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Wednesday, April 5, 2017
#PopeFrancis "Let us remember that Christ is risen, He lives in our midst, and abides in each one of us." FULL TEXT at Audience + Video
Wednesday General Audience in St. Peter’s Square, Vatican Radio FULL TEXT
Please find below the official English translation of the Pope’s catechesis:
Dear brothers and sisters, good morning!
The First Letter of the apostle Peter is extraordinarily rich. We must read it once, twice, three times to understand its extraordinary import: it succeeds in bringing great consolation and peace, showing how the Lord is always by our side and never abandons us, especially in the most delicate and difficult times of our lives. But what is the “secret” of this Letter, and in particular of the passage we have just listened to (cf. 1 Pt. 3:8-17)? This is a question. I know that you will take the New Testament, look for the First Letter of Peter and read it very slowly, to understand the secret and the strength of this Letter. What is the secret of this Letter?
1. The secret resides in the fact that this text is rooted directly in Easter, in the heart of the mystery we are about to celebrate, thus allowing us to perceive all the light and joy that spring from the death and resurrection of Christ. Christ is truly risen, and this is a beautiful greeting we can give each other on the day of Easter: “Christ is risen! Christ is risen!”, as many peoples do. Let us remember that Christ is risen, He lives in our midst, and abides in each one of us. This is why St. Peter strongly urges us to adore Him in our hearts (cf. v. 16). There the Lord made His dwelling at the moment of our Baptism, and from there He continues to renew us and our life, filling us with His love and with fullness of Spirit. This is why the Apostle reminds us to acknowledge the hope that is in us (cf. v. 16): our hope is not a concept, it is not a sentiment, it is not a mobile phone, it is not a heap of riches! Our hope is a Person, it is the Lord Jesus Whom we recognise as living and present in us and in our brothers, because Christ is risen. Slavic peoples, when they greet each other, instead of saying “Good morning” or “Good evening” on the days of Easter, they greet each other with this “Christ is risen!”. “Christos voskrese!”, they say to each other, and they are happy to say so! And this is the “Good morning” and “Good evening” they offer one another: “Christ is risen!”
2. We understand, then, that we cannot give a reason for this hope at a theoretical level, but above all through the witness of life, both within the Christian community and outside it. If Christ is living and abides in us, in our heart, then we must also allow Him to be made visible, not to hide Him, and to act in us. This means that the Lord Jesus must increasingly become our model: our model of life and that we must learn to behave as He behaved. Do what Jesus did. The hope that abides in us, then, cannot remain hidden inside us, in our heart: it would be a weak hope, that does not have the courage to come out and let itself be seen; but our hope, as is clear in the Psalm 33 cited by Peter, must necessarily be released outwards, taking the exquisite and unmistakable form of gentleness, respect and goodness towards our neighbour, to the point of forgiving those who do us harm. A person who does not have hope is not able to forgive; he is not able to give the consolation of forgiveness and to receive the consolation of forgiveness. Yes, because this is what Jesus did, and in this way He continues to do so through those who make space in their heart and their life for Him, in the awareness that evil is not vanquished with evil, but with humility, mercy and gentleness. Mafiosi think that evil can be defeated with evil, and so they seek revenge and do all those things we know about. But they do not know what humility, mercy and gentleness area. And why? Because Mafiosi do not have hope. Think about this.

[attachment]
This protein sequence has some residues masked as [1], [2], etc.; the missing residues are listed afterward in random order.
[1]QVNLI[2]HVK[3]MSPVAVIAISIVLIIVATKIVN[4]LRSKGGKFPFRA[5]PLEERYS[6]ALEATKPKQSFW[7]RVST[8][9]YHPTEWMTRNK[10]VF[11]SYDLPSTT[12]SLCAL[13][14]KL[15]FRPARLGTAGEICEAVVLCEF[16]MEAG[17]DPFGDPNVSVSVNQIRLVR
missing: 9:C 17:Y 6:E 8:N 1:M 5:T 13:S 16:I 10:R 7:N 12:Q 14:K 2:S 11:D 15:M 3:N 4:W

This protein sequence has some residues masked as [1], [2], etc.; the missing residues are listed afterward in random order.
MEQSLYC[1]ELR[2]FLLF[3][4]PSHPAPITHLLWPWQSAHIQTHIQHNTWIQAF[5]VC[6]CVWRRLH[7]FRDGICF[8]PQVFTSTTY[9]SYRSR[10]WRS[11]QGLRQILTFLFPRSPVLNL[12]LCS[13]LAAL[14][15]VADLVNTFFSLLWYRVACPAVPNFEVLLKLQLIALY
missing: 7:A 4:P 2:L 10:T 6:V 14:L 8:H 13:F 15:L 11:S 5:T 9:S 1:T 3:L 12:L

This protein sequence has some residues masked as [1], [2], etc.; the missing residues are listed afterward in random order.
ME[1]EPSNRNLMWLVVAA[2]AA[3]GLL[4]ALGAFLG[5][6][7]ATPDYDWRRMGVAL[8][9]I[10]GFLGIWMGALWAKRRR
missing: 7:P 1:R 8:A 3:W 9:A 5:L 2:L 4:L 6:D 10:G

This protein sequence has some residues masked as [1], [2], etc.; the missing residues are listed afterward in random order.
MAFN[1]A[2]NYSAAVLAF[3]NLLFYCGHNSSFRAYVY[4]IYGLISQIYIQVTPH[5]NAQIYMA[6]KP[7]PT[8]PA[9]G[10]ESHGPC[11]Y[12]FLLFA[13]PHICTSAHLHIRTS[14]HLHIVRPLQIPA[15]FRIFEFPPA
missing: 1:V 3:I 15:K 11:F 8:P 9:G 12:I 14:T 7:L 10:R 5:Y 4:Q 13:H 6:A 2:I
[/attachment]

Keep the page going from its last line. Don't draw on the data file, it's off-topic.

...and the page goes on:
3. This is why St. Peter affirms that “it is better to suffer for doing good, if that should be God's will, than for doing evil” (v. 17); this does not mean that it is good to suffer, but that when we suffer for good, we are in communion with the Lord, Who accepted to suffer and to be put on the cross for our salvation. So when, in the smallest or the largest situations of our life, we too accept suffering for good, it is as if we sprinkled the seeds of resurrection, the seeds of life around us, and made the light of Easter shine in the dark. This is why the Apostle urges us always to respond “blessing” (v. 9): blessing is not a formality, or merely a sign of courtesy, but rather a great gift that we are the first to have received, and that we have the possibility of sharing with our brothers. It is the proclamation of God’s love, a love without bounds, that is inexhaustible, that never runs out and constitutes the true basis for our hope.
Dear friends, we understand also why the apostle Peter calls us “blessed”, when we must suffer for justice (cf. v.13). It is not only for a moral or ascetic reason, but it is because each time we take the side of the last and the marginalized, or that we do not respond to evil with evil, but instead forgive without vengeance, forgiving and blessing, every time we do this we shine as living and luminous signs of hope, thus becoming an instrument of consolation and peace, in accord with the heart of God. And in this way we go ahead with sweetness and gentleness, being amiable and doing good even to those who do not wish us well, or who harm us. Onwards!